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 Pax Romana (27 BC to 180 AD)

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Andrew Cox
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PostSubject: Pax Romana (27 BC to 180 AD)   Mon Nov 23, 2009 8:15 pm

The period of Roman history called the Pax Romana started in 27 BC at the start of the rule of Caesar Augustus. This period of over 200 years was a great time for the Roman Empire, with many benifits. Some of these include a more stable government, a strong legal system, increased trade, and a general peace. This era was rarely interupted by invasion or war, resulting in a better life for the people.



The government of Rome was much better during the Pax Romana. The entire area was split into provences. Each of these areas was run by a governor. These governors were much better than previously, because they were watched carefully by the central Roman government. In addition to this, any citizen could appeal to the emperor if their governor was treating them unfairly. This led to a certain uniformity across the empire, including nearly all large cities modeling Rome by adding public amenities.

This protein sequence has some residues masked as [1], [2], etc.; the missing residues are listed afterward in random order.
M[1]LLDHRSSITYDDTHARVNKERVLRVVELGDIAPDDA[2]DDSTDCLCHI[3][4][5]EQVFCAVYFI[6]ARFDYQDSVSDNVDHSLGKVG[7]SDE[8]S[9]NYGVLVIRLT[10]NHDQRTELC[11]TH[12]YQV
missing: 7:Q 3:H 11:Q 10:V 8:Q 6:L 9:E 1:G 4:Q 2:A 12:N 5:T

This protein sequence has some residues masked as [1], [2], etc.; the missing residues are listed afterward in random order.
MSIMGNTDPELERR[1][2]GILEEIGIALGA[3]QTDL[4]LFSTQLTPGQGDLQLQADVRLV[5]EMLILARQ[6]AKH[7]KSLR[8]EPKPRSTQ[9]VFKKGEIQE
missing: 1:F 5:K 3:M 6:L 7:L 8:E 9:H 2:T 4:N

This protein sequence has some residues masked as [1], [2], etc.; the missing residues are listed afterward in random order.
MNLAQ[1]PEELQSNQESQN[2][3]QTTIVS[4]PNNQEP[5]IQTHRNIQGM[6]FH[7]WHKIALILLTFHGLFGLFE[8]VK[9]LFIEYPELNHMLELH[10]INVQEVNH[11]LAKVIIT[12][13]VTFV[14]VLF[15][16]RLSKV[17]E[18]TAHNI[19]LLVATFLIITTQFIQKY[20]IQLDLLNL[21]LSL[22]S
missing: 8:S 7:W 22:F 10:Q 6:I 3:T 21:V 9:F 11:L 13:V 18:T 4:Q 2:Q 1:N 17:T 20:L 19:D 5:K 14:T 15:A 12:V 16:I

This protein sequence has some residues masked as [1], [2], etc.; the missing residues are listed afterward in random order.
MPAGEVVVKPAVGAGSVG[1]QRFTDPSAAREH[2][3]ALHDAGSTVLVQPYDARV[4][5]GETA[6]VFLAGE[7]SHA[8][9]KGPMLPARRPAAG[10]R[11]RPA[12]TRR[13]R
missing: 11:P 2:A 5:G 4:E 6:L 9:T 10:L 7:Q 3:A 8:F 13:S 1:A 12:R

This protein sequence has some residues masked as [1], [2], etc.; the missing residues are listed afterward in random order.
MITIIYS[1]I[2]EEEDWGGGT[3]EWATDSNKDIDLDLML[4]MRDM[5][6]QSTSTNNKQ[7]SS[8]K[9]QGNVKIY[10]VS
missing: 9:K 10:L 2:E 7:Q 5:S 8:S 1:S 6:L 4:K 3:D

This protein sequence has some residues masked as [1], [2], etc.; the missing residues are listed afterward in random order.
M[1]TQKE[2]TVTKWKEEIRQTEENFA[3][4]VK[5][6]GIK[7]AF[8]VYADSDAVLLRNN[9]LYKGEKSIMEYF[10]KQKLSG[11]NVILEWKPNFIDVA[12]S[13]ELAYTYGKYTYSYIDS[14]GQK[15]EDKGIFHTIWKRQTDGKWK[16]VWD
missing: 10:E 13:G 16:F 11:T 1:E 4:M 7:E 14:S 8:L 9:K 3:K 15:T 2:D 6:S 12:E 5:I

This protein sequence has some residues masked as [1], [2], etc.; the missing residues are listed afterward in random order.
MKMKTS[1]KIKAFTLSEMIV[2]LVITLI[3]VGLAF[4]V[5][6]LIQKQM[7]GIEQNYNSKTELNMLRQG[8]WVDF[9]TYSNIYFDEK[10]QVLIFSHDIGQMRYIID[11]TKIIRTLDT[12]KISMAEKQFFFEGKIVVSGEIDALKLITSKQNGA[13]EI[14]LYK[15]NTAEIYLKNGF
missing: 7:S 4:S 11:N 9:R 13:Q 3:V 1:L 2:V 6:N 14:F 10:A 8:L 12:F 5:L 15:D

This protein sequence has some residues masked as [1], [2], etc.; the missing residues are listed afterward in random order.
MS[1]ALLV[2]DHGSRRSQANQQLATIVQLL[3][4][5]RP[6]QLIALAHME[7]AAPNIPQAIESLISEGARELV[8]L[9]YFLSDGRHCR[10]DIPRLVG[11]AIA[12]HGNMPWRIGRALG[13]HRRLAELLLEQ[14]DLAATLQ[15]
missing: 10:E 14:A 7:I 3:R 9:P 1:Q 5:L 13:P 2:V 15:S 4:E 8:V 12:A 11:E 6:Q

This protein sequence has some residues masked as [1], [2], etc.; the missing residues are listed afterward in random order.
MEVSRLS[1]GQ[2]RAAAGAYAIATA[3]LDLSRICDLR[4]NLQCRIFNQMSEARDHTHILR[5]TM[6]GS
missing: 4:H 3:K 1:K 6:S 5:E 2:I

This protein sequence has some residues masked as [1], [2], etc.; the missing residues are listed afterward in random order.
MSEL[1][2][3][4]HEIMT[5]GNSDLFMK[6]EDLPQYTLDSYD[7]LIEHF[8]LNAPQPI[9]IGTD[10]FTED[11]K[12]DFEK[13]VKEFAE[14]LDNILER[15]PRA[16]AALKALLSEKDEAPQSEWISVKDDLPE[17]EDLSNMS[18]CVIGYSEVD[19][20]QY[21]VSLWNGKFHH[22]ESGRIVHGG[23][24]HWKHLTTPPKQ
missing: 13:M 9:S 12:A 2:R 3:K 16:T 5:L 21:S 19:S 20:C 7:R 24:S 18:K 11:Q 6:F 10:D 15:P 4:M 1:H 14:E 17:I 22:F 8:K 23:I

There was also a legal system that was stabilized. Most laws passed applied to all citizens, and all laws stated the penalties for breaking the laws.

Farming remained the primary sorce of work in the Roman Empire, but a new type of work was replacing the old. Tenant farming became popular, replacing the old slave labor. A land owner would give a plot of land to a tenant farmer that would live there for a set period of years, and giving an amount of the crop to the land owner.



Manufacturing also increased all over the empire. In cities in Italy and Spain pottery and textiles were made in many small shops. Glassware was a big industry in Alexandria and other large cities. With the large amount of surplus and other items being made, there was oppertunity to trade. From many provinces grain, meat, wool, hides, and other materials were imported. Asia brought silk, linen, jewelry, and furniture that was more popular with the wealthy. Egypt was a very large producer of grain, so it was essential for Rome's growing cities. All of this was helped by Rome's position on the Mediteranean. The location allowed easy transport rather than taking goods hundreds of miles of roads.



Sources: Ramirez, Susan, Peter Stearns, and Sam Wineburg. World History: Human Legacy. United States of America: Holt McDougal, 2010.
http://www.usu.edu/markdamen/ClasDram/images/12/25map07paxromana.jpg (image)
http://www.instonebrewer.com/bpg2009/thumbs/pa/world/lifestyl/measures/The%20Roman%20tribute-money%20which%20the%20Pharisees%20and%20H.jpg (image)
http://www.upenn.edu/almanac/v44/n02/greenpitcher.gif(image)
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